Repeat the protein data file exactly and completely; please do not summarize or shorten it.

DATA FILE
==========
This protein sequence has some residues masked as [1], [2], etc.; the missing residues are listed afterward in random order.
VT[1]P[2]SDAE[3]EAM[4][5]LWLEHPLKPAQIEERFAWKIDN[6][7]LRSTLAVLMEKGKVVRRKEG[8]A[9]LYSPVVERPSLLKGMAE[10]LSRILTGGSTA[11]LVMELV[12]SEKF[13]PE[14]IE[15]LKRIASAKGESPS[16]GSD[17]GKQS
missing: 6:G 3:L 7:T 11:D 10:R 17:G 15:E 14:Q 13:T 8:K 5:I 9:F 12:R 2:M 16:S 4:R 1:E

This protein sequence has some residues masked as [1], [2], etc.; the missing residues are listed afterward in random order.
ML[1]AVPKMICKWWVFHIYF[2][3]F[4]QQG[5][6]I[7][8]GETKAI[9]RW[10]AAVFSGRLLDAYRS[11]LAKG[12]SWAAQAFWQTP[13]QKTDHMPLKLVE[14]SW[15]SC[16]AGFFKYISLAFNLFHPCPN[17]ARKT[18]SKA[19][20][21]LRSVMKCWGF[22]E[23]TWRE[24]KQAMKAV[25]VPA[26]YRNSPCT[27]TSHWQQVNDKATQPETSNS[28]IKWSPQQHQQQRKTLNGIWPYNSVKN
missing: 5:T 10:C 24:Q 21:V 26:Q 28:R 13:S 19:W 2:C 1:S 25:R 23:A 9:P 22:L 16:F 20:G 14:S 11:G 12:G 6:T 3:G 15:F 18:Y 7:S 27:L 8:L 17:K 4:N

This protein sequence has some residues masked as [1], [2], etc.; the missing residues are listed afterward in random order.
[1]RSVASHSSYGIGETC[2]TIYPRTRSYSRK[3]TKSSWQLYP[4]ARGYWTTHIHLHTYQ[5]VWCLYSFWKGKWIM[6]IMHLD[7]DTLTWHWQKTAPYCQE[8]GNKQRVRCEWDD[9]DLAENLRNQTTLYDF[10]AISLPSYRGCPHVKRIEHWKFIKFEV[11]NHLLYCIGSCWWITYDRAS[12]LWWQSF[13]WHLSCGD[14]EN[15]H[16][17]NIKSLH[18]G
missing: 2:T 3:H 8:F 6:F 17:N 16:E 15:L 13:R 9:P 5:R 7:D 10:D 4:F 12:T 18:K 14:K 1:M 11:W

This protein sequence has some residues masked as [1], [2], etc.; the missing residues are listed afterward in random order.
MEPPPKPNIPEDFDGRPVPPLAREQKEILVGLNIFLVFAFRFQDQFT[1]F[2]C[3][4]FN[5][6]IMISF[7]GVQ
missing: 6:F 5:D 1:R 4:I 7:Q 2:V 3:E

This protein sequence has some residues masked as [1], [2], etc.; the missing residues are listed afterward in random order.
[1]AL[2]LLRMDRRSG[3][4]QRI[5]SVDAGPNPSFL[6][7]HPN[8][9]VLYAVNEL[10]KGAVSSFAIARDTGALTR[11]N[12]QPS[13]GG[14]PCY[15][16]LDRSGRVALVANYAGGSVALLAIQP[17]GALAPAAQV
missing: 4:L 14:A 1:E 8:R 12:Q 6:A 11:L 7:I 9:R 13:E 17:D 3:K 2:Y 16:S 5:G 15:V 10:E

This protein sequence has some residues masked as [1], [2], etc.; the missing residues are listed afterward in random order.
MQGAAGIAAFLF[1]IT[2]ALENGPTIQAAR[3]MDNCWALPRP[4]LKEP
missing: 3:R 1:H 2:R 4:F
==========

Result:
This protein sequence has some residues masked as [1], [2], etc.; the missing residues are listed afterward in random order.
VT[1]P[2]SDAE[3]EAM[4][5]LWLEHPLKPAQIEERFAWKIDN[6][7]LRSTLAVLMEKGKVVRRKEG[8]A[9]LYSPVVERPSLLKGMAE[10]LSRILTGGSTA[11]LVMELV[12]SEKF[13]PE[14]IE[15]LKRIASAKGESPS[16]GSD[17]GKQS
missing: 6:G 3:L 7:T 11:D 10:R 17:G 15:E 14:Q 13:T 8:K 5:I 9:F 12:R 2:M 16:S 4:R 1:E

This protein sequence has some residues masked as [1], [2], etc.; the missing residues are listed afterward in random order.
ML[1]AVPKMICKWWVFHIYF[2][3]F[4]QQG[5][6]I[7][8]GETKAI[9]RW[10]AAVFSGRLLDAYRS[11]LAKG[12]SWAAQAFWQTP[13]QKTDHMPLKLVE[14]SW[15]SC[16]AGFFKYISLAFNLFHPCPN[17]ARKT[18]SKA[19][20][21]LRSVMKCWGF[22]E[23]TWRE[24]KQAMKAV[25]VPA[26]YRNSPCT[27]TSHWQQVNDKATQPETSNS[28]IKWSPQQHQQQRKTLNGIWPYNSVKN
missing: 5:T 10:C 24:Q 21:V 26:Q 28:R 13:S 19:W 2:C 1:S 25:R 23:A 9:P 22:L 16:F 20:G 14:S 11:G 12:G 6:T 3:G 15:F 18:Y 7:S 27:L 8:L 17:K 4:N

This protein sequence has some residues masked as [1], [2], etc.; the missing residues are listed afterward in random order.
[1]RSVASHSSYGIGETC[2]TIYPRTRSYSRK[3]TKSSWQLYP[4]ARGYWTTHIHLHTYQ[5]VWCLYSFWKGKWIM[6]IMHLD[7]DTLTWHWQKTAPYCQE[8]GNKQRVRCEWDD[9]DLAENLRNQTTLYDF[10]AISLPSYRGCPHVKRIEHWKFIKFEV[11]NHLLYCIGSCWWITYDRAS[12]LWWQSF[13]WHLSCGD[14]EN[15]H[16][17]NIKSLH[18]G
missing: 2:T 3:H 8:F 6:F 17:N 16:E 15:L 13:R 9:P 5:R 7:D 10:D 4:F 12:T 18:K 14:K 1:M 11:W

This protein sequence has some residues masked as [1], [2], etc.; the missing residues are listed afterward in random order.
MEPPPKPNIPEDFDGRPVPPLAREQKEILVGLNIFLVFAFRFQDQFT[1]F[2]C[3][4]FN[5][6]IMISF[7]GVQ
missing: 6:F 5:D 1:R 4:I 7:Q 2:V 3:E

This protein sequence has some residues masked as [1], [2], etc.; the missing residues are listed afterward in random order.
[1]AL[2]LLRMDRRSG[3][4]QRI[5]SVDAGPNPSFL[6][7]HPN[8][9]VLYAVNEL[10]KGAVSSFAIARDTGALTR[11]N[12]QPS[13]GG[14]PCY[15][16]LDRSGRVALVANYAGGSVALLAIQP[17]GALAPAAQV
missing: 4:L 14:A 1:E 8:R 12:Q 6:A 11:L 7:I 9:R 13:E 17:D 3:K 2:Y 16:S 5:G 15:V 10:E

This protein sequence has some residues masked as [1], [2], etc.; the missing residues are listed afterward in random order.
MQGAAGIAAFLF[1]IT[2]ALENGPTIQAAR[3]MDNCWALPRP[4]LKEP
missing: 3:R 1:H 2:R 4:F